The psychology of the end-spurt is as follows: Athletes perceive their effort in the context of the conclusion of the competition. So, if a race is eight laps around a track, all the runners begin at a pace they know works for them. However, as they advance deeper into the race, the prospect of the finish-line looms larger in their minds. As they begin lap 6, for instance, they understand that it comprises 50% of the remaining distance. The beginning of lap 7, by contrast, comprises 100% of the remaining distance. As the impact of each lap increases, so does the athlete’s motivation.
You may have experienced this in non-sports contexts as well. Cleaning out your e-mail inbox, for example, becomes especially motivating as you get down to just a few e-mails, and the end is in sight. You find that you are suddenly alert for the final miles of a long road trip, even though you were tired only an hour before. There is an intensity around painting the last wall in the room you are re-decorating. The list goes on. In every case, it is the knowledge of the end that puts spring in your step.
The End as a Secret of Success
Researchers, including Aviv Emanuel, have also investigated the ways that knowing about end-points can affect performance. To do so, they did what cognitive scientists have been doing for generations: they had college students complete absurd tasks designed to stretch one’s brainpower. You know the type of task: which way is this arrow pointing? How about this one? What color is this word written in? What does the word say? What about this arrow, which way is it pointing? Over and over and over again. In fact, the students switched tasks more than two thousand times. The researchers, meanwhile, tracked the students’ fatigue, boredom, and performance.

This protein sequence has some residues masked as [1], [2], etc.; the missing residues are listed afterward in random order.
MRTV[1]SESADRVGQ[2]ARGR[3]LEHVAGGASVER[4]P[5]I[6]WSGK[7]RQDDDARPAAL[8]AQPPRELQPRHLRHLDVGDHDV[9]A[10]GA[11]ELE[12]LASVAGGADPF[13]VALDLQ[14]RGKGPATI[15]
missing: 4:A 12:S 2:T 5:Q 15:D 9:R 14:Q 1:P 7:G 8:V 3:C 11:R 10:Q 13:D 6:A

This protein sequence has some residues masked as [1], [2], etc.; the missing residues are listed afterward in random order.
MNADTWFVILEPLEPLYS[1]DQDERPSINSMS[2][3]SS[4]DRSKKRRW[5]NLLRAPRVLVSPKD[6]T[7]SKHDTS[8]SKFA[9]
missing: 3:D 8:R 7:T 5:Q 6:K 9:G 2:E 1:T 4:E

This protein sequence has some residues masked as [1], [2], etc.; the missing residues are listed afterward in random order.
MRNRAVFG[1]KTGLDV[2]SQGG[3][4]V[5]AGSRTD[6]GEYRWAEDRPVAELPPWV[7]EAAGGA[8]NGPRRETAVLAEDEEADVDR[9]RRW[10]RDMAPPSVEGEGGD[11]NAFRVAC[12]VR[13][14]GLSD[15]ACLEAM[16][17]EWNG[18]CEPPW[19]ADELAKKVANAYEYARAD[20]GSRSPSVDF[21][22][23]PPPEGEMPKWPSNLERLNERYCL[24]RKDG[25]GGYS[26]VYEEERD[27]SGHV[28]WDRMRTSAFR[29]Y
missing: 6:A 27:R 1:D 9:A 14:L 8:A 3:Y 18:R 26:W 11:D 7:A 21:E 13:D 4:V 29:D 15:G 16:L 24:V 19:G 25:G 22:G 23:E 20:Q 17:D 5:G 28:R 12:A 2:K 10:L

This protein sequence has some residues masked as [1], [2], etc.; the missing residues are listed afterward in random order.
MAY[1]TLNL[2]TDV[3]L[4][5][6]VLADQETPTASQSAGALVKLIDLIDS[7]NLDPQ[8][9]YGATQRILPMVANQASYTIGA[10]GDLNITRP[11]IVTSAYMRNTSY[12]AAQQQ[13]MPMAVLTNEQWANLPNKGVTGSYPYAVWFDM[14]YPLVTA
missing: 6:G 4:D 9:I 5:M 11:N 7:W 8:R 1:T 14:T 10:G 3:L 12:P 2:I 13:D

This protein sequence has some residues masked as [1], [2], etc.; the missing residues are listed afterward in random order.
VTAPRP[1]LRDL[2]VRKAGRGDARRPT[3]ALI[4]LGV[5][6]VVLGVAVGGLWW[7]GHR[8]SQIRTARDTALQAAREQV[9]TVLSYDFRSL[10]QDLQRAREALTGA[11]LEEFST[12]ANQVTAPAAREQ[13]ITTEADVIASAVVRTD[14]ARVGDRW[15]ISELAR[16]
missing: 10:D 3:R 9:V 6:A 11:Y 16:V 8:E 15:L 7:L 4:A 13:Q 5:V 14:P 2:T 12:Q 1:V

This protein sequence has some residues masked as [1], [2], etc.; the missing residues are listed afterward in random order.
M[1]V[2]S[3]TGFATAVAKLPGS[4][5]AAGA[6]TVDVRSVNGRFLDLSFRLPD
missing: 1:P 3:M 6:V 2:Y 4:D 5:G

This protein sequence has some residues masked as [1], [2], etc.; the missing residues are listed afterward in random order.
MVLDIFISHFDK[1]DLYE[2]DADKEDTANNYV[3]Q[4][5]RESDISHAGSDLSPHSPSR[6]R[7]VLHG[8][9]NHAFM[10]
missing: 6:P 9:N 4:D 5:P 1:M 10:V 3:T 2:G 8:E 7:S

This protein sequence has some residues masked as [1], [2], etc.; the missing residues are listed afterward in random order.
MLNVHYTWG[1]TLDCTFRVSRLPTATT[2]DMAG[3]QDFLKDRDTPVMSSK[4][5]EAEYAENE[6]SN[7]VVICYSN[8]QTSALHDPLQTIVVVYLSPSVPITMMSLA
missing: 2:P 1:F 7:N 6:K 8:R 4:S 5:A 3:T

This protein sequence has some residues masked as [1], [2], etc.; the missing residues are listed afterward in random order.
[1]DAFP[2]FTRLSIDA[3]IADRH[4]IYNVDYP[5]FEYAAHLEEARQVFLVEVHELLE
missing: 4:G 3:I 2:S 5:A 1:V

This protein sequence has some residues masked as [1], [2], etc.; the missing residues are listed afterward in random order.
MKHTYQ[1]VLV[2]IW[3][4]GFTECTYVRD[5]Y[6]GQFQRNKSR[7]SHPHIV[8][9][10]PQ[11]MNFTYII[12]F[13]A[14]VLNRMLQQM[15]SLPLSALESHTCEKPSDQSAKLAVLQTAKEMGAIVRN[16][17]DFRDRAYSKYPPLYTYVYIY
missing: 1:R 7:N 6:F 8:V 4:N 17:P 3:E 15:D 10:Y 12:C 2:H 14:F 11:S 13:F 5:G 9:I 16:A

Notably, one group was told that the tasks were grouped into blocks and was given feedback about how many blocks they had completed. As you might guess, the folks in this group performed better. Certainly, the mind-numbing tasks left them just as mentally tired as their peers but knowing how close to the end they were, helped. As they saw the end looming, they were able to look forward to it.
This ability to perceive end-points then is among the secrets to success. It is an argument in favor not only of tracking progress but of watching the space between “now” and “deadline” shrink. It is the unspoken philosophy that underscores the “Pomodoro method” in which people break large tasks into smaller, manageable ones. It is relief and optimism that allows people, like my friend at Burning Man, to tolerate discomfort for a while.
A final metaphor may be instructive in applying this concept to your own life. Imagine two people in vaguely similar circumstances. One is marooned on an island and is scratching has marks into a palm tree to count the passing days. The other is imprisoned and is scratching hash marks onto the cell wall. Superficially, it seems that both are merely tracking the passage of time. In reality, however, one is counting up, and the other is counting down. And countdowns, as anyone who has ever watched a bomb being defused in a movie, have a way of focusing and motivating us.
So, what are you going to do? The clock is ticking.